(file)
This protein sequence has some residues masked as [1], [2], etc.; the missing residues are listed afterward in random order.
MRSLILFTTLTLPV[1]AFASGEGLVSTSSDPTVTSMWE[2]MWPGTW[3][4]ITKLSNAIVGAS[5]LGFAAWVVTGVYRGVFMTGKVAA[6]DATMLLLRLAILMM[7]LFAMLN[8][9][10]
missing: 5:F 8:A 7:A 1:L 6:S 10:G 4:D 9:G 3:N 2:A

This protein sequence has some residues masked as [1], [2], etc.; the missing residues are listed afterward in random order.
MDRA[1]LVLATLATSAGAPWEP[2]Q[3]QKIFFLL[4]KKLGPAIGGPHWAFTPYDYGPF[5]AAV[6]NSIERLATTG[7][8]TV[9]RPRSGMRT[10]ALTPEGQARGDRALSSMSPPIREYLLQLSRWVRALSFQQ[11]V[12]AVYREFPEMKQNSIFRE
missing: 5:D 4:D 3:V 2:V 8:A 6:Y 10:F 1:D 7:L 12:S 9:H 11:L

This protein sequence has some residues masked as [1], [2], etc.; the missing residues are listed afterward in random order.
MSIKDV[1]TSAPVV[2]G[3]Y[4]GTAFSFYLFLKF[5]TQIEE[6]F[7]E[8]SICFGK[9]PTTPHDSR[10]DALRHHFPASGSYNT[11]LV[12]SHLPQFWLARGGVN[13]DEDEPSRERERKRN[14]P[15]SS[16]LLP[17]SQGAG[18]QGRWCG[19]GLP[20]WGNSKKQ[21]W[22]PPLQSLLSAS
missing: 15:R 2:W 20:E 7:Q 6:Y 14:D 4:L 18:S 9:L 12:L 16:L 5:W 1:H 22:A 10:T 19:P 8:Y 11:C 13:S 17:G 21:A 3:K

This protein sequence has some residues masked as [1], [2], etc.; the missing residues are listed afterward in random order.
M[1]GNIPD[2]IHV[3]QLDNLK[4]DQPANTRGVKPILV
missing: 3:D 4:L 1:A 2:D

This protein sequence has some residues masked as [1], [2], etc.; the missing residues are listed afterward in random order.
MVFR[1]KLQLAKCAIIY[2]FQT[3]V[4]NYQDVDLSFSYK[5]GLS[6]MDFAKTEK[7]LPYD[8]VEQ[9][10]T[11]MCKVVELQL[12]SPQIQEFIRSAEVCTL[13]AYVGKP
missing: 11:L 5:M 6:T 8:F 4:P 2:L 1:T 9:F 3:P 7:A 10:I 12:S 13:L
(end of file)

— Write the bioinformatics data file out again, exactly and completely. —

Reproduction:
This protein sequence has some residues masked as [1], [2], etc.; the missing residues are listed afterward in random order.
MRSLILFTTLTLPV[1]AFASGEGLVSTSSDPTVTSMWE[2]MWPGTW[3][4]ITKLSNAIVGAS[5]LGFAAWVVTGVYRGVFMTGKVAA[6]DATMLLLRLAILMM[7]LFAMLN[8][9][10]
missing: 5:F 8:A 7:A 1:L 6:S 10:G 4:D 9:G 3:N 2:A

This protein sequence has some residues masked as [1], [2], etc.; the missing residues are listed afterward in random order.
MDRA[1]LVLATLATSAGAPWEP[2]Q[3]QKIFFLL[4]KKLGPAIGGPHWAFTPYDYGPF[5]AAV[6]NSIERLATTG[7][8]TV[9]RPRSGMRT[10]ALTPEGQARGDRALSSMSPPIREYLLQLSRWVRALSFQQ[11]V[12]AVYREFPEMKQNSIFRE
missing: 5:D 4:D 3:V 2:V 8:A 6:Y 10:F 1:D 7:L 12:S 9:H 11:L

This protein sequence has some residues masked as [1], [2], etc.; the missing residues are listed afterward in random order.
MSIKDV[1]TSAPVV[2]G[3]Y[4]GTAFSFYLFLKF[5]TQIEE[6]F[7]E[8]SICFGK[9]PTTPHDSR[10]DALRHHFPASGSYNT[11]LV[12]SHLPQFWLARGGVN[13]DEDEPSRERERKRN[14]P[15]SS[16]LLP[17]SQGAG[18]QGRWCG[19]GLP[20]WGNSKKQ[21]W[22]PPLQSLLSAS
missing: 15:R 2:W 20:E 7:Q 6:Y 14:D 4:L 18:S 9:L 12:L 16:L 5:W 1:H 22:A 10:T 19:P 8:Y 11:C 13:S 17:G 21:A 3:K

This protein sequence has some residues masked as [1], [2], etc.; the missing residues are listed afterward in random order.
M[1]GNIPD[2]IHV[3]QLDNLK[4]DQPANTRGVKPILV
missing: 3:D 4:L 1:A 2:D

This protein sequence has some residues masked as [1], [2], etc.; the missing residues are listed afterward in random order.
MVFR[1]KLQLAKCAIIY[2]FQT[3]V[4]NYQDVDLSFSYK[5]GLS[6]MDFAKTEK[7]LPYD[8]VEQ[9][10]T[11]MCKVVELQL[12]SPQIQEFIRSAEVCTL[13]AYVGKP
missing: 11:L 5:M 6:T 8:F 4:P 2:L 1:T 9:F 3:P 7:A 10:I 12:S 13:L